The gambler’s fallacy is a logical fallacy that mistakenly believes past events will affect future events when dealing with random activities, such as many gambling games. It can encompass any of the following misconceptions:
- A random event is more likely to occur because it has not happened for a period of time;
- A random event is less likely to occur because it has not happened for a period of time;
- A random event is more likely to occur because it recently happened; and
- A random event is less likely to occur because it recently happened.
These are common misunderstandings that arise in everyday reasoning about probabilities, many of which have been studied in great detail. Many people lose money while gambling due to their erroneous belief in this fallacy.
Put simply, the chances of something happening the next time are not necessarily related to what has already happened, especially in many gambling games.
- You flip a fair coin 20 times and it comes up heads every time. What is the probability it will come up tails next time? (Answer: 0.5, although the probability of a coin coming up the same 21 times in a row is only 0.000000477.)
- A couple already has two daughters. What is the probability that the next child is a son? (Answer: 0.5, assuming the gender of a child is completely random)
- Are you more likely to win the lottery by choosing the same numbers every time, or by choosing different numbers every time? (Answer: you are equally likely with either strategy. In reality, you may be better off choosing numbers in such a way as to reduce the risk of splitting the jackpot.)
There are many scenarios where the gambler’s fallacy might superficially seem to apply, where it in fact does not.
- When the probability of different events is not independent, the probability of future events can change based on the outcome of past events. An example of this is cards drawn without replacement. It’s true that once a jack is removed from the deck, the next draw is less likely to be a jack and more likely to be of another rank. Thus, the odds for drawing a jack, assuming that it was the first card drawn and that there are no jokers, have decreased from 4/52 (7.69%) to 3/51 (5.88%), while the odds for any other card have increased from 4/52 (7.69%) to 4/51 (7.84%).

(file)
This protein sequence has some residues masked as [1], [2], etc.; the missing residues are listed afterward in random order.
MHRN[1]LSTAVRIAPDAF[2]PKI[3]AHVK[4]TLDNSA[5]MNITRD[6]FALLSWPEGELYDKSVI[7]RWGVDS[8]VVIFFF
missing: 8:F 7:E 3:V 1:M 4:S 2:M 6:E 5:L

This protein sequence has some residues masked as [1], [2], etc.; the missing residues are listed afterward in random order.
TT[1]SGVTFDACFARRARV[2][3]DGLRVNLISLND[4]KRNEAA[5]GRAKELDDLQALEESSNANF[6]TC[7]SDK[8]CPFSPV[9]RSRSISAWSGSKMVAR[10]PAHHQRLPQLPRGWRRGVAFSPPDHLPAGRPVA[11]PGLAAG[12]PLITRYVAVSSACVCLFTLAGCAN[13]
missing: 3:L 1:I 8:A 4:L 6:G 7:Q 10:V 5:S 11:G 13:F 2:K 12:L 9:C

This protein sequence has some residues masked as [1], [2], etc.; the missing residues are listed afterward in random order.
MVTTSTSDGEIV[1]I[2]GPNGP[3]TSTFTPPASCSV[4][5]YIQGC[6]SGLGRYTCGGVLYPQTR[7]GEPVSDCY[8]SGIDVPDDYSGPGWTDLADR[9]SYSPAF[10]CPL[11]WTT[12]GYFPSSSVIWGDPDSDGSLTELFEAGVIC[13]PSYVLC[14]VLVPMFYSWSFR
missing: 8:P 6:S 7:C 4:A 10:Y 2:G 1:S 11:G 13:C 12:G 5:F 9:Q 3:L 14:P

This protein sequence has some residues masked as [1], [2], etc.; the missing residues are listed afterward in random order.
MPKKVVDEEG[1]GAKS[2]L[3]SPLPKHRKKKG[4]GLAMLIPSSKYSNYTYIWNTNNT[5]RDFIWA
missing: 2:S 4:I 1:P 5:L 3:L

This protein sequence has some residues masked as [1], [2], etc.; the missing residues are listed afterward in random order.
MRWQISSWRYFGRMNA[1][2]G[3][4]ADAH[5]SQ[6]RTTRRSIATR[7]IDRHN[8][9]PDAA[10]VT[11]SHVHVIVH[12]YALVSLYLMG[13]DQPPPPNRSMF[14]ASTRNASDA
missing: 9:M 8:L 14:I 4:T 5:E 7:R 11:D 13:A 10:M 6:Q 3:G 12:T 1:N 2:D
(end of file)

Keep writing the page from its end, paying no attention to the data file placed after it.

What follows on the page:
- When the probability of each event is not even, such as with a loaded die, a number which has come up more often in the past may very well continue to do so, if that number is favored by the weighting of the dice. This has been dubbed Nerd’s Gullibility Fallacy — assuming the coin indeed is fair and the gamblers are honest when it isn’t the case. This is an example of Hume’s principle: twenty tails in a row indicates that it is far more likely that the coin is loaded than that the coin is fair and the next toss will be fifty-fifty heads or tails.
- The outcome of future events can be affected if external factors are allowed to change the probability of the events (e.g. changes in the rules of a game affecting a sports team’s performance levels). Additionally, a rookie sports player’s success may decrease after opposing teams discover his or her weaknesses and exploit them. The player must then attempt to compensate and randomize his strategy, ultimately resulting in Game Theory.
- Many riddles trick the reader into believing that they are an example of Gambler’s Fallacy, such as the Monty Hall problem. Similarly, if I flip a coin twice and tell you that at least one (i.e. one or both) of the flips was heads, and ask what the probability is that they both came up heads, you might answer, that it is 50/50 (or 50%). This is incorrect: if I tell you that one of the two flips was heads then I am removing the tails-tails outcome only, leaving the following possible outcomes: heads-heads, heads-tails, and tails-heads. These are equally likely, so heads-heads happens 1 time in 3 or 33% of the time. If I had specified that the first flip was heads, then the chances the second flip was heads too is 50%.